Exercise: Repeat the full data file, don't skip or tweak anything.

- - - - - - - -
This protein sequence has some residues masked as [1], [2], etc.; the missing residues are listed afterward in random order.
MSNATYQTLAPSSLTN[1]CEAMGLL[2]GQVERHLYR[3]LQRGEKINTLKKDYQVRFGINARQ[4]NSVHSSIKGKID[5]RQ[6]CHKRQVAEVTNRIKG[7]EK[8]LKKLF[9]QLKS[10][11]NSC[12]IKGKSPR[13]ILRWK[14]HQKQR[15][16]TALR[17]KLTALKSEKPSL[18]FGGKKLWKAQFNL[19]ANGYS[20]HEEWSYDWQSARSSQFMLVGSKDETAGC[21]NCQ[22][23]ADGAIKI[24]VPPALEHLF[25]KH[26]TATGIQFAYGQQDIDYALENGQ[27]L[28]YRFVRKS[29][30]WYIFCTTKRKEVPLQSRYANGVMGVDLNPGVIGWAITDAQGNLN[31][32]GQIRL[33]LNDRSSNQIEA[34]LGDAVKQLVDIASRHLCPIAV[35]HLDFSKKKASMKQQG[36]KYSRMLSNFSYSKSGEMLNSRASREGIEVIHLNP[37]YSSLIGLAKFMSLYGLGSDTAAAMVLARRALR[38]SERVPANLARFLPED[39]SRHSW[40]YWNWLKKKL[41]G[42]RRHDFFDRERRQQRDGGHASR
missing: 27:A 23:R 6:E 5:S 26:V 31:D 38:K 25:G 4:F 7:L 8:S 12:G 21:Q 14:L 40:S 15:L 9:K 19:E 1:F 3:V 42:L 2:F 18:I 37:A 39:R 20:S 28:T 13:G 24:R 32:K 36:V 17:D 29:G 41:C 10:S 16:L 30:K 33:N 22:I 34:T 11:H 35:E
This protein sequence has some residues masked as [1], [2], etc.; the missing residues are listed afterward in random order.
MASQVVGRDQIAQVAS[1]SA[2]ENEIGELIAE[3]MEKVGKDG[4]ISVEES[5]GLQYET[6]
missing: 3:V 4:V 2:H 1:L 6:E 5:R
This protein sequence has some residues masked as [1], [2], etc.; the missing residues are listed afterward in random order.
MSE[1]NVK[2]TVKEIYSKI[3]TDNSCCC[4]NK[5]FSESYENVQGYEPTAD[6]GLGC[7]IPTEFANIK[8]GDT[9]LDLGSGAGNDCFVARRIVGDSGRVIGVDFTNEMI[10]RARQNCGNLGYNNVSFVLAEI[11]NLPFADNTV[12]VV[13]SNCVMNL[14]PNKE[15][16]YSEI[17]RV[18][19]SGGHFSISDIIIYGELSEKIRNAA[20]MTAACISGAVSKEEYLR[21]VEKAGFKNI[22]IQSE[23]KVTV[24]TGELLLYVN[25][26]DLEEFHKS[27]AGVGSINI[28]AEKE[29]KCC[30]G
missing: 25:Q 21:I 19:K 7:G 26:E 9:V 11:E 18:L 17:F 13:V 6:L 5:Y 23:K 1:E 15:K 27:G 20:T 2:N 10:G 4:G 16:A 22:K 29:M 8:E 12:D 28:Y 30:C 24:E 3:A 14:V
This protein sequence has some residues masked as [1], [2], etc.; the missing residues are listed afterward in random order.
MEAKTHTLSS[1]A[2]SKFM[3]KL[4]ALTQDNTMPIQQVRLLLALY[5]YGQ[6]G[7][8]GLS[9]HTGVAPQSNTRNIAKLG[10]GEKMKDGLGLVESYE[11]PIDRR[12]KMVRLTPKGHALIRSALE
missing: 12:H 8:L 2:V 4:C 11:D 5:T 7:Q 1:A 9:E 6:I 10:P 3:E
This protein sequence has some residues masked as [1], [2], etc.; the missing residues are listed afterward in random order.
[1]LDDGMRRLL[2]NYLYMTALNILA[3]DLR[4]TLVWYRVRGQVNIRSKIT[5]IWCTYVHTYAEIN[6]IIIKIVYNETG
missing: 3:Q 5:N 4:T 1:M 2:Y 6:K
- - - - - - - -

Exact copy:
This protein sequence has some residues masked as [1], [2], etc.; the missing residues are listed afterward in random order.
MSNATYQTLAPSSLTN[1]CEAMGLL[2]GQVERHLYR[3]LQRGEKINTLKKDYQVRFGINARQ[4]NSVHSSIKGKID[5]RQ[6]CHKRQVAEVTNRIKG[7]EK[8]LKKLF[9]QLKS[10][11]NSC[12]IKGKSPR[13]ILRWK[14]HQKQR[15][16]TALR[17]KLTALKSEKPSL[18]FGGKKLWKAQFNL[19]ANGYS[20]HEEWSYDWQSARSSQFMLVGSKDETAGC[21]NCQ[22][23]ADGAIKI[24]VPPALEHLF[25]KH[26]TATGIQFAYGQQDIDYALENGQ[27]L[28]YRFVRKS[29][30]WYIFCTTKRKEVPLQSRYANGVMGVDLNPGVIGWAITDAQGNLN[31][32]GQIRL[33]LNDRSSNQIEA[34]LGDAVKQLVDIASRHLCPIAV[35]HLDFSKKKASMKQQG[36]KYSRMLSNFSYSKSGEMLNSRASREGIEVIHLNP[37]YSSLIGLAKFMSLYGLGSDTAAAMVLARRALR[38]SERVPANLARFLPED[39]SRHSW[40]YWNWLKKKL[41]G[42]RRHDFFDRERRQQRDGGHASR
missing: 27:A 23:R 6:E 5:S 26:V 31:D 38:K 25:G 4:F 7:L 8:S 12:G 21:Q 14:L 40:S 15:L 9:K 19:E 1:F 3:V 42:L 2:F 18:I 37:A 39:R 20:S 28:T 13:G 24:R 32:K 36:V 17:D 29:G 41:C 10:S 16:L 30:K 33:N 22:I 34:T 11:H 35:E
This protein sequence has some residues masked as [1], [2], etc.; the missing residues are listed afterward in random order.
MASQVVGRDQIAQVAS[1]SA[2]ENEIGELIAE[3]MEKVGKDG[4]ISVEES[5]GLQYET[6]
missing: 3:V 4:V 2:H 1:L 6:E 5:R
This protein sequence has some residues masked as [1], [2], etc.; the missing residues are listed afterward in random order.
MSE[1]NVK[2]TVKEIYSKI[3]TDNSCCC[4]NK[5]FSESYENVQGYEPTAD[6]GLGC[7]IPTEFANIK[8]GDT[9]LDLGSGAGNDCFVARRIVGDSGRVIGVDFTNEMI[10]RARQNCGNLGYNNVSFVLAEI[11]NLPFADNTV[12]VV[13]SNCVMNL[14]PNKE[15][16]YSEI[17]RV[18][19]SGGHFSISDIIIYGELSEKIRNAA[20]MTAACISGAVSKEEYLR[21]VEKAGFKNI[22]IQSE[23]KVTV[24]TGELLLYVN[25][26]DLEEFHKS[27]AGVGSINI[28]AEKE[29]KCC[30]G
missing: 25:Q 21:I 19:K 7:G 26:E 9:V 11:E 18:L 17:F 13:V 6:L 5:Y 23:K 1:E 15:K 27:G 20:T 2:N 10:G 4:G 16:A 22:K 29:M 8:E 12:D 28:Y 30:C 24:E 3:A 14:V
This protein sequence has some residues masked as [1], [2], etc.; the missing residues are listed afterward in random order.
MEAKTHTLSS[1]A[2]SKFM[3]KL[4]ALTQDNTMPIQQVRLLLALY[5]YGQ[6]G[7][8]GLS[9]HTGVAPQSNTRNIAKLG[10]GEKMKDGLGLVESYE[11]PIDRR[12]KMVRLTPKGHALIRSALE
missing: 12:H 8:L 2:V 4:C 11:D 5:T 7:Q 1:A 9:E 6:I 10:P 3:E
This protein sequence has some residues masked as [1], [2], etc.; the missing residues are listed afterward in random order.
[1]LDDGMRRLL[2]NYLYMTALNILA[3]DLR[4]TLVWYRVRGQVNIRSKIT[5]IWCTYVHTYAEIN[6]IIIKIVYNETG
missing: 3:Q 5:N 4:T 1:M 2:Y 6:K